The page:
It’s not uncommon for interpersonal or political considerations to result in meeting bloat, where too many people end up invited to a meeting that takes too long and doesn’t achieve all its objectives. So, how do you decide if you really need to attend?
The meeting invite should clarify the purpose and outcomes and ideally include an agenda of activities or topics. The only people who need to be there include; the primary decision makers, required subject matter experts, representatives of those impacted by potential decisions, thought leaders who help others to see the bigger picture, key organizational influencers responsible for building buy-in, etc.
Those who should not be there could include; those not directly impacted by a decision, people who have no accountability for the outcomes, those who have no expertise or experience to offer, people who just want to be informed or consulted on meeting results only, etc.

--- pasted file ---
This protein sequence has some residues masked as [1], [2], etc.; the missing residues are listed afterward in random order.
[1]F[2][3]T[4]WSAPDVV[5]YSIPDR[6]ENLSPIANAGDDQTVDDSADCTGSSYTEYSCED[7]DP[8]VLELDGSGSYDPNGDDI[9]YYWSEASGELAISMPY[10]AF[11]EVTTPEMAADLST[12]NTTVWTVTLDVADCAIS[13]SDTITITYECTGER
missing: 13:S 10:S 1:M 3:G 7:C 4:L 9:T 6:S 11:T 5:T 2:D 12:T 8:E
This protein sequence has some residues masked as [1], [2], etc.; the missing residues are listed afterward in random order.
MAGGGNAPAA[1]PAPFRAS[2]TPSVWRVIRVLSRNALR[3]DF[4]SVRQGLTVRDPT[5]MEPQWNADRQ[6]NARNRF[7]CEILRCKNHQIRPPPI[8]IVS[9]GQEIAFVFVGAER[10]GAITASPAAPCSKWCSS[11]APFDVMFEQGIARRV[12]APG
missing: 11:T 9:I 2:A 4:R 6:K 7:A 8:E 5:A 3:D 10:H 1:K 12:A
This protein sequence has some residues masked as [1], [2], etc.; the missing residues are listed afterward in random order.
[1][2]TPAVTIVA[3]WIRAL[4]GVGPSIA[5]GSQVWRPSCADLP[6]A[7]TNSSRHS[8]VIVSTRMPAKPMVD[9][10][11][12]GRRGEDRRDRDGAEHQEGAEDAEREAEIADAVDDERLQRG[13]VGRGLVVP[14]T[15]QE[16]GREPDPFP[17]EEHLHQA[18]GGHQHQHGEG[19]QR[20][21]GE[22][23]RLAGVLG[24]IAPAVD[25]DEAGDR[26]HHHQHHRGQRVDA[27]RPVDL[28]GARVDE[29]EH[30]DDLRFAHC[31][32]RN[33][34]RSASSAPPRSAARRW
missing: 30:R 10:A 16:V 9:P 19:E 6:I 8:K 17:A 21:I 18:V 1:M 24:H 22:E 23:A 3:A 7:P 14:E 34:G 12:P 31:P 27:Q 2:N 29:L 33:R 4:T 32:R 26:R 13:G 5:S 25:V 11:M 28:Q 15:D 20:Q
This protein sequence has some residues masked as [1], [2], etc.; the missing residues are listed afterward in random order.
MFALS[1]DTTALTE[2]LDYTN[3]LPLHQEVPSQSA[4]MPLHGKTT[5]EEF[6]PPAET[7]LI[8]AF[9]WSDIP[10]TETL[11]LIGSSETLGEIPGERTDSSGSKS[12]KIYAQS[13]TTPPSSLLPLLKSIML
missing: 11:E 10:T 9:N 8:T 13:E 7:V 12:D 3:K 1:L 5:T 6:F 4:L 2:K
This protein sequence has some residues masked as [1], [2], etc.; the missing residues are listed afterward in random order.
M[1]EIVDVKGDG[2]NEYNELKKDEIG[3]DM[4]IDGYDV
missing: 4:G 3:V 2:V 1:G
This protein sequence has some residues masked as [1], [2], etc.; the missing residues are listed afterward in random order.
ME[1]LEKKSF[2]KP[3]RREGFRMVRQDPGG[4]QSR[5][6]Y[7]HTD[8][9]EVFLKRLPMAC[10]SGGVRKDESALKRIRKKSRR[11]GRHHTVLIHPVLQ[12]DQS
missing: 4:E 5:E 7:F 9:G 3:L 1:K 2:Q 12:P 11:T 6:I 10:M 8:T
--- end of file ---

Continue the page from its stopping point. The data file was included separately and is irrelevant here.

Those tasked with execution type activities can be informed at a stand-up meeting (15 minutes) to gather any required feedback before moving on to initiating their tasks. Remember, not everyone has to stay for the whole meeting. If an attendee can only contribute to one agenda item, they should be able to leave after making their contribution.
If you receive a calendar invitation and it’s clear from the above suggestions that you need not attend a meeting, you have options:
Let us know if you are now able to free up your schedule from unnecessary meetings!
Do you have a unique meeting challenge not covered by one of our blog posts? We’re always looking for different dilemmas to discuss in our articles!